Review of Nursing in the Community: Baseline Study

DescriptionDuring 2006 the Scottish Executive began a far reaching review of community nursing. It was decided to test a new model of community nursing in four development sites. This report outlines the key findings from a study designed to provide quantitative and qualitative evidence of the views and satisfaction of community health nurses in these four sites with their current role and their views on a proposed new model of community nursing in Scotland. It also gathered data on the views of their c
ISBN0 7559 7495 5
Official Print Publication DateApril 2009
Website Publication DateApril 02, 2009

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CONTENTS

ACKNOWLEDGEMENTS

ABBREVIATIONS

EXECUTIVE SUMMARY

1. INTRODUCTION
BACKGROUND
LITERATURE REVIEW
THE DECISION TO TEST THE NEW MODEL

2. AIMS AND OBJECTIVES

3. METHODS
EXISTING SERVICE DATA
SURVEY
QUALITATIVE INTERVIEWS AND FOCUS GROUPS

4. FINDINGS
HOW ARE COMMUNITY NURSES ORGANISED?
WHAT DO COMMUNITY NURSES DO?
WHAT DO COMMUNITY NURSES THINK OF THEIR WORK?
WHAT IS THE PERCEIVED IMPACT OF THEIR WORK FROM THE PERSPECTIVE OF:
MANAGERS, NURSES' THEMSELVES AND PATIENTS AND CLIENTS?
What are nurses' perceptions of the proposed model of Nursing in the Community?
WHAT THE MODEL WILL LOOK LIKE
ATTITUDES TOWARDS IMPLEMENTATION AND CHANGE

5. CONCLUSIONS
KEY AREAS OF CURRENT PRACTICE
LESSONS LEARNT FROM BASELINE ASSESSMENT
To what extent do community nurses already work in ways that are proposed by the new model?
RECOMMENDATIONS FOR FOLLOW-UP EVALUATION
Key conclusions

6. REFERENCES

ANNEX ONE - LITERATURE REVIEW WHICH INFORMED THE SURVEY INSTRUMENT

ANNEX TWO - SURVEY QUESTIONNAIRE

ANNEX THREE - PROTOCOL AND TOPIC SCHEDULES FOR QUALITATIVE INTERVIEWS

ANNEX FOUR - Current activities of community nurses as reported by focus group participants

LIST OF TABLES

Table 3.1 Number of questionnaires sent and received by development site
Table 3.2 Status of each development site
Table 3.3 Nurse participants involved in focus groups and interviews
Table 4.1 Survey sample characteristics
Table 4.2 Post by development site
Table 4.3 Size of Nursing Teams
Table 4.4 Composition of District Nursing Team
Table 4.5 Composition of Health Visiting Team
Table 4.6 Composition of Staff Nursing Teams
Table 4.7 Composition of Multiple Role Nursing Teams
Table 4.8 Composition of School Nursing Teams
Table 4.9 Work with individuals across the lifespan
Table 4.10 Child protection
Table 4.11 Coordinating services for those with complex needs
Table 4.12 Addressing health inequalities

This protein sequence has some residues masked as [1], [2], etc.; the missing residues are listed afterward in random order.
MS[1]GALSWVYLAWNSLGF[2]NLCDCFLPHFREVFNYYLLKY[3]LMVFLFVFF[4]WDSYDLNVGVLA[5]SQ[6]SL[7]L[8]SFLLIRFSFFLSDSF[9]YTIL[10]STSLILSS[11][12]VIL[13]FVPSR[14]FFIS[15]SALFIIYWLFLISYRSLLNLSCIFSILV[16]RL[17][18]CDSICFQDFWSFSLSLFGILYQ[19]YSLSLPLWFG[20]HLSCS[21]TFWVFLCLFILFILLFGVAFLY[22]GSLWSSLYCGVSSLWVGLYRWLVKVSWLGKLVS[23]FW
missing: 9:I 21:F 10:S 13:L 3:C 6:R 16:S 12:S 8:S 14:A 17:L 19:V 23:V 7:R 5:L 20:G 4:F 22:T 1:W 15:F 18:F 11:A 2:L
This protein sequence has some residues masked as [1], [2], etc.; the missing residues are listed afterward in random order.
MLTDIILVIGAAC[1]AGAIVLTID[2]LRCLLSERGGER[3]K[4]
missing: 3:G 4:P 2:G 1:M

Table 4.13 Working with other professionals
Table 4.14 Affect on service users, service delivery, and partnership working
Table 4.15 Assessing health and support needs
Table 4.16 Protecting from harm and neglect
Table 4.17 Enabling self management and self care (or with communities improving public health)
Table 4.18 Coordinating services on behalf of those with complex needs.
Table 4.19 Health inequalities
Table 4.20 Mean job satisfaction score by post
Table 4.21Correlation co-efficients for engagement and confidence
Table 4.22 Support for the new model
Table 4.23 Support for the new model by post
Table 4.24 Understanding how the new model affects their role
Table 4.25 Understanding how the new model affects their position as part of a multidisciplinary team
Table 4.26 Understanding how the new model affects service users
Table 4.27 Whether nursing staff felt fully consulted
Table 4.28 Whether leaders are fully aware of what is required.
Table 4.29 Some nurses will leave the service.

Professor Catriona Kennedy, Napier University
Professor Lawrie Elliott, The Centre for Integrated Health Care Research ( CIHR) Napier University
Dr Robert Rush,CIHR Queen Margaret University
Dr Rhona Hogg,CIHR and NHS Lothian
Dr Shona Cameron, Queen Margaret University
Dr Margaret Currie, Centre for Rural Health UHI Millennium Institute
Steph Hall, Centre for Rural Health University of Aberdeen
Martine Miller, Napier University
Charlene Plunkett,CIHR Queen Margaret University
Professor William Lauder, University of Dundee

The views expressed in this report are those of the researcher and
do not necessarily represent those of the Department or Scottish Ministers.

This report is available on the Scottish Government Social Research website only
www.scotland.gov.uk/socialresearch.